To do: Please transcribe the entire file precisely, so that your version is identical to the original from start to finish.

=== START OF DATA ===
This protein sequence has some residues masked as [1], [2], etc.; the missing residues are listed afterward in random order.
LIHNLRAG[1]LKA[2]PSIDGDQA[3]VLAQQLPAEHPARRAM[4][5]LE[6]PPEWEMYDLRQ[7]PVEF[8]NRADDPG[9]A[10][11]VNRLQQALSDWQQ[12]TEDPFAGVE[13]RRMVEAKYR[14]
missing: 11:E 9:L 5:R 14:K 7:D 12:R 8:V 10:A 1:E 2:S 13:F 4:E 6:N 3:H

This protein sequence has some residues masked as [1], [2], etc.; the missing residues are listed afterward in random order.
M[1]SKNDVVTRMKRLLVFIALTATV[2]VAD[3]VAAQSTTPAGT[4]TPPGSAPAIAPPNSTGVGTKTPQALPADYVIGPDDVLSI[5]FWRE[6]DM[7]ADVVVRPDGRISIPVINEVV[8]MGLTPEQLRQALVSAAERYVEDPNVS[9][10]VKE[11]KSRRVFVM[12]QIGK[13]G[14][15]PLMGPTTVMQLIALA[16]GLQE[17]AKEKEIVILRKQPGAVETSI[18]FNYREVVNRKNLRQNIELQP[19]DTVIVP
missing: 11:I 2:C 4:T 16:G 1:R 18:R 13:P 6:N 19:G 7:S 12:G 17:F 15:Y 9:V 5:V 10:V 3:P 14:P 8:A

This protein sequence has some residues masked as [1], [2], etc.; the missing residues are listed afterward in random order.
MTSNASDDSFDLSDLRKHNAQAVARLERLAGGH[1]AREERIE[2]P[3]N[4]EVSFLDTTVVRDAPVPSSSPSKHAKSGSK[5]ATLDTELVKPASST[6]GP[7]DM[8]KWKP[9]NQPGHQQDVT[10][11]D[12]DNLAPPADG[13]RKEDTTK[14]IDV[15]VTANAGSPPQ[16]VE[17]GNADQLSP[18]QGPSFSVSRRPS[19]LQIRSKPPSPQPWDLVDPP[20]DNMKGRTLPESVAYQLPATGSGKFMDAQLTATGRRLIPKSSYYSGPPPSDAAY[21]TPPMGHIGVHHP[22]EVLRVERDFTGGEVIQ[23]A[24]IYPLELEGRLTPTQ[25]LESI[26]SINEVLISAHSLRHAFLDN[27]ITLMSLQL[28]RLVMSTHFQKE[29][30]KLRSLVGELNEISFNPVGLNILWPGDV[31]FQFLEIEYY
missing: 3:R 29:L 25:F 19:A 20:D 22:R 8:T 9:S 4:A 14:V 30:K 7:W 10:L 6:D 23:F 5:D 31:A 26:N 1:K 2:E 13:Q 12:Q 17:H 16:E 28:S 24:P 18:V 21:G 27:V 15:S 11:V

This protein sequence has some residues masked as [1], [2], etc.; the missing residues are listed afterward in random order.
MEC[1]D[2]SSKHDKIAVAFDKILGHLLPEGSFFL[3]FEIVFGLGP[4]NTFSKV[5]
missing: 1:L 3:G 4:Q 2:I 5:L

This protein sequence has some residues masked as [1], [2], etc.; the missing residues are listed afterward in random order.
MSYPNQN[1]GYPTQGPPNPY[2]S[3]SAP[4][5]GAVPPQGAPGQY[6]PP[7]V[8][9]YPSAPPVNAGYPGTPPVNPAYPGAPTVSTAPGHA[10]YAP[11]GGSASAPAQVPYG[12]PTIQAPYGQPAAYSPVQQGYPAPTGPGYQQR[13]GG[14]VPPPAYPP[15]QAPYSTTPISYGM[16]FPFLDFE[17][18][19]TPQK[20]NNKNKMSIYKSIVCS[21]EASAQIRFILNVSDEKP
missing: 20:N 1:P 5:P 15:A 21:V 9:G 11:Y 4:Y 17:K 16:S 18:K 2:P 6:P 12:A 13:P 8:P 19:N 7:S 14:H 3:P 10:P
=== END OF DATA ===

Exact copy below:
This protein sequence has some residues masked as [1], [2], etc.; the missing residues are listed afterward in random order.
LIHNLRAG[1]LKA[2]PSIDGDQA[3]VLAQQLPAEHPARRAM[4][5]LE[6]PPEWEMYDLRQ[7]PVEF[8]NRADDPG[9]A[10][11]VNRLQQALSDWQQ[12]TEDPFAGVE[13]RRMVEAKYR[14]
missing: 11:E 9:L 5:R 14:K 7:D 12:R 8:V 10:A 1:E 2:S 13:F 4:E 6:N 3:H

This protein sequence has some residues masked as [1], [2], etc.; the missing residues are listed afterward in random order.
M[1]SKNDVVTRMKRLLVFIALTATV[2]VAD[3]VAAQSTTPAGT[4]TPPGSAPAIAPPNSTGVGTKTPQALPADYVIGPDDVLSI[5]FWRE[6]DM[7]ADVVVRPDGRISIPVINEVV[8]MGLTPEQLRQALVSAAERYVEDPNVS[9][10]VKE[11]KSRRVFVM[12]QIGK[13]G[14][15]PLMGPTTVMQLIALA[16]GLQE[17]AKEKEIVILRKQPGAVETSI[18]FNYREVVNRKNLRQNIELQP[19]DTVIVP
missing: 11:I 2:C 4:T 16:G 1:R 18:R 13:P 6:N 19:G 7:S 12:G 17:F 15:Y 9:V 5:V 10:V 3:P 14:P 8:A

This protein sequence has some residues masked as [1], [2], etc.; the missing residues are listed afterward in random order.
MTSNASDDSFDLSDLRKHNAQAVARLERLAGGH[1]AREERIE[2]P[3]N[4]EVSFLDTTVVRDAPVPSSSPSKHAKSGSK[5]ATLDTELVKPASST[6]GP[7]DM[8]KWKP[9]NQPGHQQDVT[10][11]D[12]DNLAPPADG[13]RKEDTTK[14]IDV[15]VTANAGSPPQ[16]VE[17]GNADQLSP[18]QGPSFSVSRRPS[19]LQIRSKPPSPQPWDLVDPP[20]DNMKGRTLPESVAYQLPATGSGKFMDAQLTATGRRLIPKSSYYSGPPPSDAAY[21]TPPMGHIGVHHP[22]EVLRVERDFTGGEVIQ[23]A[24]IYPLELEGRLTPTQ[25]LESI[26]SINEVLISAHSLRHAFLDN[27]ITLMSLQL[28]RLVMSTHFQKE[29][30]KLRSLVGELNEISFNPVGLNILWPGDV[31]FQFLEIEYY
missing: 3:R 29:L 25:F 19:A 20:D 22:R 8:T 9:S 4:A 14:V 30:K 7:W 10:L 6:D 23:F 5:D 31:A 26:N 1:K 2:E 13:Q 12:Q 17:H 16:E 28:S 24:P 18:V 21:G 27:V 15:S 11:V

This protein sequence has some residues masked as [1], [2], etc.; the missing residues are listed afterward in random order.
MEC[1]D[2]SSKHDKIAVAFDKILGHLLPEGSFFL[3]FEIVFGLGP[4]NTFSKV[5]
missing: 1:L 3:G 4:Q 2:I 5:L

This protein sequence has some residues masked as [1], [2], etc.; the missing residues are listed afterward in random order.
MSYPNQN[1]GYPTQGPPNPY[2]S[3]SAP[4][5]GAVPPQGAPGQY[6]PP[7]V[8][9]YPSAPPVNAGYPGTPPVNPAYPGAPTVSTAPGHA[10]YAP[11]GGSASAPAQVPYG[12]PTIQAPYGQPAAYSPVQQGYPAPTGPGYQQR[13]GG[14]VPPPAYPP[15]QAPYSTTPISYGM[16]FPFLDFE[17][18][19]TPQK[20]NNKNKMSIYKSIVCS[21]EASAQIRFILNVSDEKP
missing: 20:N 1:P 5:P 15:A 21:V 9:G 11:Y 4:Y 17:K 16:S 18:K 2:P 6:P 12:A 13:P 8:P 19:N 7:S 14:H 3:P 10:P